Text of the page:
“New Zealand’s construction industry has had straight line productivity for 30 years. And part of the reason why it’s flat lined for 30 years is because of the front end procurement of the projects.

“Consumers are trying to cut costs and economising on the value that they’re putting into their design. As a consequence of not spending as much on design, you’re not getting as much detail or enough problem-solving at the front end – you pass it down the chain to the next person.

“And so you start the process again and this has been going on in the construction industry for years. Why on earth are prenails detailing jobs? That’s just nonsensical; it doesn’t make any sense at all why the people who are manufacturing the prenail frame are figuring out how to build it.

“And then the industry turns around and says ‘Gee whiz our houses cost a lot of money’…

“If you’re not paying a designer to figure out all the problems he is not going to spend the money on figuring out all the problems. But, if you pay your designer at the front end to solve all the problems that is the cheapest place to figure them out.”



Back at MiTek, Richard Poole however sees the positive in frame & truss “coming to the rescue” so to speak: “Each job is like you set an exam and it’s being marked. The marker is the builder who’s putting it all together.

“And if anything’s wrong, any component, it becomes glaringly obvious very quickly and you’ve got a site call-back.

“It’s all about getting it 100% right 100% of the time. So the industry does that pretty damn well and it’s a big ask because every job is different.

“Frame & truss may be a mature industry but it’s not resting on its laurels – absolutely just the opposite!

“The people in frame & truss are unsung heroes – they take it, they make it work, they are the last man standing. Even the most complex house goes together like a jigsaw, to the millimetre, and that’s not easy to achieve,” says Richard Poole with pride and passion.

“So there’s plenty of technology there, plenty happening but quietly in the background, and I get bloody frustrated when I see articles saying ‘Oh gee about time the industry got out of the Dark Ages and got into prefabrication’.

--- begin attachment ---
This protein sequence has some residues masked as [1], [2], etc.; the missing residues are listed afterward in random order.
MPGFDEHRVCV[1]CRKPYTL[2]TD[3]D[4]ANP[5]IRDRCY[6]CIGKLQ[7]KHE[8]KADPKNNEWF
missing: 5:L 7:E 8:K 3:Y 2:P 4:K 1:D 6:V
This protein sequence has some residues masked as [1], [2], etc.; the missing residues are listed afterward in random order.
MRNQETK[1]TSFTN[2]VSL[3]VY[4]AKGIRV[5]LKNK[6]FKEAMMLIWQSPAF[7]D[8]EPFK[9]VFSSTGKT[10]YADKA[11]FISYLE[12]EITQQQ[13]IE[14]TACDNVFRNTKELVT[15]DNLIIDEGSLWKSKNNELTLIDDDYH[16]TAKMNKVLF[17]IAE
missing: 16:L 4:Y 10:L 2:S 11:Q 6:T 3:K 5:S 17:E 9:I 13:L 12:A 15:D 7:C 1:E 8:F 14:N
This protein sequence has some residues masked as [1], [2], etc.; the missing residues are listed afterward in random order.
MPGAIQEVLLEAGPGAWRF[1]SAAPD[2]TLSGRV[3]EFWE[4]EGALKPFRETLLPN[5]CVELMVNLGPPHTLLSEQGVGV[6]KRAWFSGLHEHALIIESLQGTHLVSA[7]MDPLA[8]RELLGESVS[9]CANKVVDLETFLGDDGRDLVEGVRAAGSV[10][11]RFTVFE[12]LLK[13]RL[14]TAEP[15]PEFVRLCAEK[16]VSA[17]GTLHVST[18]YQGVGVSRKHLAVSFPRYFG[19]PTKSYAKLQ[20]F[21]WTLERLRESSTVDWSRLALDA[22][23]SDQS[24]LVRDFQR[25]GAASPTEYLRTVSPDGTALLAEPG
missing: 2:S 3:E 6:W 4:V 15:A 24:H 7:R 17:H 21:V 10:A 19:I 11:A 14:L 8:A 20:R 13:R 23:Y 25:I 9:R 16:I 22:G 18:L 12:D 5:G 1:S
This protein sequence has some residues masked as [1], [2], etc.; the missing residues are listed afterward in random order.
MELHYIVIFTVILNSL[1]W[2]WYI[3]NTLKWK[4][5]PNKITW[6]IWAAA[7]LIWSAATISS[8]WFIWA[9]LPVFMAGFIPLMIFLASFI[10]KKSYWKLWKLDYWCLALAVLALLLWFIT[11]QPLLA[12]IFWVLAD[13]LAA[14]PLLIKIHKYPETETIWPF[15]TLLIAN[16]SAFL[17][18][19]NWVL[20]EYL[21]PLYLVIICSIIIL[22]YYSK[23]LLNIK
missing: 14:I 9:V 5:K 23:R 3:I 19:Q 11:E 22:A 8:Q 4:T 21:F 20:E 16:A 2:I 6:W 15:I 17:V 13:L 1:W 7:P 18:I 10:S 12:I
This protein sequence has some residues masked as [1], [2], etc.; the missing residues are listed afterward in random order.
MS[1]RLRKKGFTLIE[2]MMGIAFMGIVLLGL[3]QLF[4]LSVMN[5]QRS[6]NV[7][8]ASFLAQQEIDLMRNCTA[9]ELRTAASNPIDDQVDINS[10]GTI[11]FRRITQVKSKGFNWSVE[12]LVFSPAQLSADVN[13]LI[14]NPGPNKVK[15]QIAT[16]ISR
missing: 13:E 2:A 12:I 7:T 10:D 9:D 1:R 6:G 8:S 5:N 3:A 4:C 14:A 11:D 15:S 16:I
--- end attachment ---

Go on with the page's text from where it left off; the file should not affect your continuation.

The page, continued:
“Oh hello – 50 years. Come on!”

It’s likely that many of the above issues – and opportunities – in and around frame & truss will be discussed next year if the Frame & Truss Manufacturers Association (FTMA) realises its plans for a national conference in 2018.

In the meantime, no-one in frame & truss is arguing against greater productivity. No-one is refusing to consider new technologies or techniques.

But what is clear is that unless the whole value chain – starting with the design right through to the manufactured item – is fully integrated then we’ll still be talking about sub-optimal productivity long after the next building boom…  

Red Stag aiming to be a catalyst towards adding value in F&T

Northern Frame & Prefab (NFPL) is now called Red Stag Wood Solutions and the new name comes with ambitious plans to help frame & truss develop away from what it calls “very low margin returns” and using frame & truss as “a loss leader to attain the balance of building materials”.

Purchased out of liquidation, NFPL was part of the renewal of the Red Stag group and has been producing frame, truss and prefabricated building solutions since April 2013. 

However right from the start the aim of the new business was to transition from frame & truss into a higher value market.

Having from the outset “clearly identified the need for added value”, Managing Director Jason Cordes says the original idea behind the purchase was to not only consume Red Stag timber but also “better understand the way in which we can develop products” for frame & truss.

NFPL’s work in prefabrication or more advanced panelisation was the result of this and now, as Red Stag Wood Solutions, Jason Cordes says the operation is looking to achieve more in that space, with expansion mooted in Hamilton and also at the Rotorua mill within the Red Stag operation.

“It is not 100% confirmed, but our plan is to embark on more land and buildings to evolve that side of the business even further and create a framework for other frame & truss producers to embrace [prefabrication],” he says.

The idea is to allow frame & truss operations to “improve their value proposition and, more importantly, to provide the market with a more expedient source and more volume to support the current deficit that we have in the housing market.”

As part of this, Red Stag Wood Solutions has been successful in a Primary Growth Partnership application with MPI to construct a building to “showcase timber structural solutions in the high-rise market”.

Rather than selling products to other operators, Jason Cordes says Red Stag Wood Solutions is “happy to be transparent” and wants to “show in detail the pathway for frame & truss manufacturers to be able to extend their operations in such a way that they too can have high value panels or produce high value panels, floor cassettes, roof cassettes etc.”

Reading between the lines, it may well be that producing its own engineered wood products could also be part of the broader plan for Red Stag but that’s another story.

Jason Cordes is careful to add to all this that these plans were yet to be formally ratified at board level but that a formal OK to proceed could be mooted as soon as October.